Boris Johnson promised a tax cut of hundreds of pounds for millions of workers during a campaign visit to Teesside on Wednesday when he said the Conservatives would raise the threshold for National Insurance payments to £12,000.
Tory officials declined to confirm that the policy would be included in the party manifesto, due to be published on Sunday. But the proposal is consistent with the government’s aim of targeting whatever money is available for tax cuts on less affluent households, after scrapping the prime minister’s original intention of handing big tax breaks to top earners.
Mr Johnson said the party would be “cutting National Insurance up to £12,000”, from the current threshold of £8,632 if it won the December 12 general election.
Costings from the Institute for Fiscal Studies, an independent think-tank, based on an increase in the threshold to £12,500 which would align it with the personal allowance, suggested Mr Johnson’s policy would cost around £10bn. This is if it applied only to contributions by employees and self-employed workers; it would be more than half as much again if employers’ contributions were also included.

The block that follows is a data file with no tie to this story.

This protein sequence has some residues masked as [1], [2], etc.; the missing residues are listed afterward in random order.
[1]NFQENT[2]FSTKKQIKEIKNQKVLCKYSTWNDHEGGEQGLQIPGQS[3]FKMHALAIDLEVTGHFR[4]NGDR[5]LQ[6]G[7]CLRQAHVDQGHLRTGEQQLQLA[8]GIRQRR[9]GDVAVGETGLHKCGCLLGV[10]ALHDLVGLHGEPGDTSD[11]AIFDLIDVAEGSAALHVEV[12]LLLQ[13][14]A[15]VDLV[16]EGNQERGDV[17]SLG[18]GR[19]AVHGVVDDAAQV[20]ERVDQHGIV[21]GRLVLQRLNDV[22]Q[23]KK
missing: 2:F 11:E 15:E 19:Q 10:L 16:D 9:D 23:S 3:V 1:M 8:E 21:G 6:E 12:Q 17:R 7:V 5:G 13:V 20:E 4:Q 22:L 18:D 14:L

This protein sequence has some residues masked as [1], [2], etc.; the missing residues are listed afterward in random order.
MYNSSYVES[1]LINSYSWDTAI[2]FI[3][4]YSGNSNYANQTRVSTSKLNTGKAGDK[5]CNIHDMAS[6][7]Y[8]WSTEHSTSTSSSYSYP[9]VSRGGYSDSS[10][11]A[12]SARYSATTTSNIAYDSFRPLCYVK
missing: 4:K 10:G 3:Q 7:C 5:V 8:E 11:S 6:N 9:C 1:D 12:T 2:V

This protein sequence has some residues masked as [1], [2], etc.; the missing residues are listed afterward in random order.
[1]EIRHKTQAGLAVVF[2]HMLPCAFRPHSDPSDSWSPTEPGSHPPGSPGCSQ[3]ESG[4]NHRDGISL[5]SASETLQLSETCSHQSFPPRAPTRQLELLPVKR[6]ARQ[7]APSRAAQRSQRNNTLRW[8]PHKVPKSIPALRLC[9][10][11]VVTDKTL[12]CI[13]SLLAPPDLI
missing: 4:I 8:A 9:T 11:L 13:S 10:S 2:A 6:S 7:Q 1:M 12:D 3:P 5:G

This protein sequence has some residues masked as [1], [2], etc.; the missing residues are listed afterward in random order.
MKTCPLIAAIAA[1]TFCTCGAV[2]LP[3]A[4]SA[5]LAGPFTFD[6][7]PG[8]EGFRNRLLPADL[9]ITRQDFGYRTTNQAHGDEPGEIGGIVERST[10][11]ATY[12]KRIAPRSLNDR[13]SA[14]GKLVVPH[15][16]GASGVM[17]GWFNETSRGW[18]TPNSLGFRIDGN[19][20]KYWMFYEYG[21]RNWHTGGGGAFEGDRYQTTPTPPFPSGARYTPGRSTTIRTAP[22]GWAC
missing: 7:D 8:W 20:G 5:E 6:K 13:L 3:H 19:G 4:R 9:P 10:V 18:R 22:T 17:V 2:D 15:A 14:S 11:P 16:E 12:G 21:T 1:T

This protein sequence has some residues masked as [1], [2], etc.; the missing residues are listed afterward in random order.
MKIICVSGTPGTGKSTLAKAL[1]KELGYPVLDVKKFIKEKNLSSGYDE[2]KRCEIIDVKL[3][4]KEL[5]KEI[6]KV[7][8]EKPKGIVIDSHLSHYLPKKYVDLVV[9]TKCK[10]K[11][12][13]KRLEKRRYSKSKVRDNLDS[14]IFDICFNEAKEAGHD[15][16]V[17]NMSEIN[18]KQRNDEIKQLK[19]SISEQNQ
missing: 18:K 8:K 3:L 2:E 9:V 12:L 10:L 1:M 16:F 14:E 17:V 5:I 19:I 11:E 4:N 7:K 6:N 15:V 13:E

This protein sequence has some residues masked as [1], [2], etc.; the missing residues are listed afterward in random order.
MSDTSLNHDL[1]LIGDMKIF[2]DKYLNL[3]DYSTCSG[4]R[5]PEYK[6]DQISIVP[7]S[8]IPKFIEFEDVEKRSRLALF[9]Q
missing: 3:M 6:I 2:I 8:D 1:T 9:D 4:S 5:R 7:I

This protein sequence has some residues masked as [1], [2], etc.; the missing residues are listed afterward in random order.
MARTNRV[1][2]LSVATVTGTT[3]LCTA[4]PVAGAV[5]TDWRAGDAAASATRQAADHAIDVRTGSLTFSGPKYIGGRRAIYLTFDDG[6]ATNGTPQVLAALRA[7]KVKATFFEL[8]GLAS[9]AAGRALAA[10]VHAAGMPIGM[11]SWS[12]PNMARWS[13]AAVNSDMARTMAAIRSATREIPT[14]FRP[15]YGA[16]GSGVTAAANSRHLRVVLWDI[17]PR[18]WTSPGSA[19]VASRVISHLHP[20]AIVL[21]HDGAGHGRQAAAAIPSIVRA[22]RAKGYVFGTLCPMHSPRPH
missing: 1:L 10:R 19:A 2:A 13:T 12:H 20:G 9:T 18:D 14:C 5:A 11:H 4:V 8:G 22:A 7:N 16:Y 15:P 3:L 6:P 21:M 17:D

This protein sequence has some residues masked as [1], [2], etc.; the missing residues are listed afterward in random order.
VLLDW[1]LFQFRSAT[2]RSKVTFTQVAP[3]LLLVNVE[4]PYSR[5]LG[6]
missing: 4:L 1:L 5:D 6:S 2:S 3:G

It would take up to 2m people out of paying any tax on their earnings, and would benefit 26m, including 3m self-employed.
Mr Johnson had promised to raise the NI threshold to £12,500 during the Tory leadership contest in the summer, which would see an average gain per household for those that benefit of £650, according to the IFS, if it only applied to employee and self-employed contributions.
The average gain would have been £400 in the poorest half of working households and £770 in the richest half, the think-tank added.
Mr Johnson blurted out the policy at Wilton Engineering in Stockton under questioning from Claire Cartlidge, a member of his audience.
Ms Cartlidge picked up the prime minister on his commitment to cut taxes: “You said low tax, do you mean low tax for people like you or low tax for people like us?”
Mr Johnson replied: “I mean low tax for working people. If you look at what we are doing and what I said in the last few days, we are going to be cutting National Insurance up to £12,000.
“And we are going to make sure we cut business rates for small businesses. We are cutting tax for working people.”
However, the IFS said that while raising the NICs threshold was the best way to help low earners through the tax system, only 3 per cent of the gains would go to the poorest 20 per cent of households.
This is because the lowest earners already fall below the current threshold, and some of them could see some of the gains clawed back through reduced benefits entitlements, as universal credit is assessed against post-tax income.